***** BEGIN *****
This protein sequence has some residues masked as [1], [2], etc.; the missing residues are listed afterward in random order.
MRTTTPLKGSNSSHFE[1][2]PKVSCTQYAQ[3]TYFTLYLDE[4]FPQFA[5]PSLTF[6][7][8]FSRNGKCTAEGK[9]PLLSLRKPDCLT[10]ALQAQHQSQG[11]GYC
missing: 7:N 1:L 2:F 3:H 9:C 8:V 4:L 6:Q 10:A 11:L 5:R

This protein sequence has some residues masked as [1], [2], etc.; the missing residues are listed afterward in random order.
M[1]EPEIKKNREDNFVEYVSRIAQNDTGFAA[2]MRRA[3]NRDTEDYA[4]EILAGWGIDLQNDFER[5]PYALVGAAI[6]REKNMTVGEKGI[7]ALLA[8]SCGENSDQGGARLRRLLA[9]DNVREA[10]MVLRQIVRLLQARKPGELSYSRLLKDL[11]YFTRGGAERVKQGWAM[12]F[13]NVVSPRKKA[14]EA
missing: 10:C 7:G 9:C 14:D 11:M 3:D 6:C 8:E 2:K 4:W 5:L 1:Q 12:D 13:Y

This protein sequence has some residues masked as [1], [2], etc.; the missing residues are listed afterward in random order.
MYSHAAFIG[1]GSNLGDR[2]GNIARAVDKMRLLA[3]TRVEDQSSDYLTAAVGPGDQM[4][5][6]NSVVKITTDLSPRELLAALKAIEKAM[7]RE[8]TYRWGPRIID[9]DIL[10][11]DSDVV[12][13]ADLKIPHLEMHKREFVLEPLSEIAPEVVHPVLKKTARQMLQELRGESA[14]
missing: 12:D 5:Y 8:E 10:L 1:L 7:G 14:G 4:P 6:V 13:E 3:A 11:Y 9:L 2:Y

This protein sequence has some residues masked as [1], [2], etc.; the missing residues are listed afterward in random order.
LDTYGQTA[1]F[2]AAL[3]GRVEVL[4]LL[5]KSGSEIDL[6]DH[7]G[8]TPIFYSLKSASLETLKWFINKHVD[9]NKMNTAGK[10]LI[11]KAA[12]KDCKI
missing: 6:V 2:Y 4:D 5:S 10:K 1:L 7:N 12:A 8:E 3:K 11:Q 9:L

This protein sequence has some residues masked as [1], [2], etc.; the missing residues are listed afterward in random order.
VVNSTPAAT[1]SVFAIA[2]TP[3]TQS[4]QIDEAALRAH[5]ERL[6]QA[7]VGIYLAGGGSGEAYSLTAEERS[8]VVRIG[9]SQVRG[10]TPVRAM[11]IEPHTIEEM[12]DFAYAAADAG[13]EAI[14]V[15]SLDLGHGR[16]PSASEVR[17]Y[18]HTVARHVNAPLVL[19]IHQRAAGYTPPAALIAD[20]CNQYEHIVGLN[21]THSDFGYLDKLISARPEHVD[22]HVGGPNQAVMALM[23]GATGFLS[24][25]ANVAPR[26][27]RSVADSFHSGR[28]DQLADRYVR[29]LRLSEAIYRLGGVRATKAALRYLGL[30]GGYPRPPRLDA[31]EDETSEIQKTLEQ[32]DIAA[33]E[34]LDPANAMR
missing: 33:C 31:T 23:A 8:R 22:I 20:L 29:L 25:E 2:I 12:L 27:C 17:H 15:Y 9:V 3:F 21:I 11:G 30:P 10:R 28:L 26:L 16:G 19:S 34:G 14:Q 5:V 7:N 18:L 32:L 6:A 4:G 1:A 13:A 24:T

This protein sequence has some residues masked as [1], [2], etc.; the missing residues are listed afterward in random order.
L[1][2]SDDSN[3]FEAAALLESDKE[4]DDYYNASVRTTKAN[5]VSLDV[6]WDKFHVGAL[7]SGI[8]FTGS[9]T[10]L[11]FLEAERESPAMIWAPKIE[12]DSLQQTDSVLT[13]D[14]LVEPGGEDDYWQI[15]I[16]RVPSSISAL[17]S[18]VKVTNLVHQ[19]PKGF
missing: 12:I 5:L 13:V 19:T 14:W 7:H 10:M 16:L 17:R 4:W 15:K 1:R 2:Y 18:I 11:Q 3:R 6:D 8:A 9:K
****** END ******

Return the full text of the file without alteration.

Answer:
This protein sequence has some residues masked as [1], [2], etc.; the missing residues are listed afterward in random order.
MRTTTPLKGSNSSHFE[1][2]PKVSCTQYAQ[3]TYFTLYLDE[4]FPQFA[5]PSLTF[6][7][8]FSRNGKCTAEGK[9]PLLSLRKPDCLT[10]ALQAQHQSQG[11]GYC
missing: 7:N 1:L 2:F 3:H 9:C 8:V 4:L 6:Q 10:A 11:L 5:R

This protein sequence has some residues masked as [1], [2], etc.; the missing residues are listed afterward in random order.
M[1]EPEIKKNREDNFVEYVSRIAQNDTGFAA[2]MRRA[3]NRDTEDYA[4]EILAGWGIDLQNDFER[5]PYALVGAAI[6]REKNMTVGEKGI[7]ALLA[8]SCGENSDQGGARLRRLLA[9]DNVREA[10]MVLRQIVRLLQARKPGELSYSRLLKDL[11]YFTRGGAERVKQGWAM[12]F[13]NVVSPRKKA[14]EA
missing: 10:C 7:G 9:C 14:D 11:M 3:D 6:C 8:E 2:K 4:W 5:L 1:Q 12:D 13:Y

This protein sequence has some residues masked as [1], [2], etc.; the missing residues are listed afterward in random order.
MYSHAAFIG[1]GSNLGDR[2]GNIARAVDKMRLLA[3]TRVEDQSSDYLTAAVGPGDQM[4][5][6]NSVVKITTDLSPRELLAALKAIEKAM[7]RE[8]TYRWGPRIID[9]DIL[10][11]DSDVV[12][13]ADLKIPHLEMHKREFVLEPLSEIAPEVVHPVLKKTARQMLQELRGESA[14]
missing: 12:D 5:Y 8:E 10:L 1:L 7:G 14:G 4:P 6:V 13:E 3:A 11:Y 9:L 2:Y

This protein sequence has some residues masked as [1], [2], etc.; the missing residues are listed afterward in random order.
LDTYGQTA[1]F[2]AAL[3]GRVEVL[4]LL[5]KSGSEIDL[6]DH[7]G[8]TPIFYSLKSASLETLKWFINKHVD[9]NKMNTAGK[10]LI[11]KAA[12]KDCKI
missing: 6:V 2:Y 4:D 5:S 10:K 1:L 7:N 12:A 8:E 3:K 11:Q 9:L

This protein sequence has some residues masked as [1], [2], etc.; the missing residues are listed afterward in random order.
VVNSTPAAT[1]SVFAIA[2]TP[3]TQS[4]QIDEAALRAH[5]ERL[6]QA[7]VGIYLAGGGSGEAYSLTAEERS[8]VVRIG[9]SQVRG[10]TPVRAM[11]IEPHTIEEM[12]DFAYAAADAG[13]EAI[14]V[15]SLDLGHGR[16]PSASEVR[17]Y[18]HTVARHVNAPLVL[19]IHQRAAGYTPPAALIAD[20]CNQYEHIVGLN[21]THSDFGYLDKLISARPEHVD[22]HVGGPNQAVMALM[23]GATGFLS[24][25]ANVAPR[26][27]RSVADSFHSGR[28]DQLADRYVR[29]LRLSEAIYRLGGVRATKAALRYLGL[30]GGYPRPPRLDA[31]EDETSEIQKTLEQ[32]DIAA[33]E[34]LDPANAMR
missing: 33:C 31:T 23:A 8:R 22:I 20:L 29:L 25:E 2:I 12:L 27:C 17:H 15:Y 9:V 3:F 21:I 11:G 30:P 10:R 28:L 26:L 16:G 19:S 34:G 14:Q 5:V 7:N 18:L 32:L 6:A 4:G 1:A 13:A 24:T

This protein sequence has some residues masked as [1], [2], etc.; the missing residues are listed afterward in random order.
L[1][2]SDDSN[3]FEAAALLESDKE[4]DDYYNASVRTTKAN[5]VSLDV[6]WDKFHVGAL[7]SGI[8]FTGS[9]T[10]L[11]FLEAERESPAMIWAPKIE[12]DSLQQTDSVLT[13]D[14]LVEPGGEDDYWQI[15]I[16]RVPSSISAL[17]S[18]VKVTNLVHQ[19]PKGF
missing: 12:I 5:L 13:V 19:T 14:W 7:H 10:M 16:L 17:R 4:W 15:K 1:R 2:Y 18:I 11:Q 3:R 6:D 8:A 9:K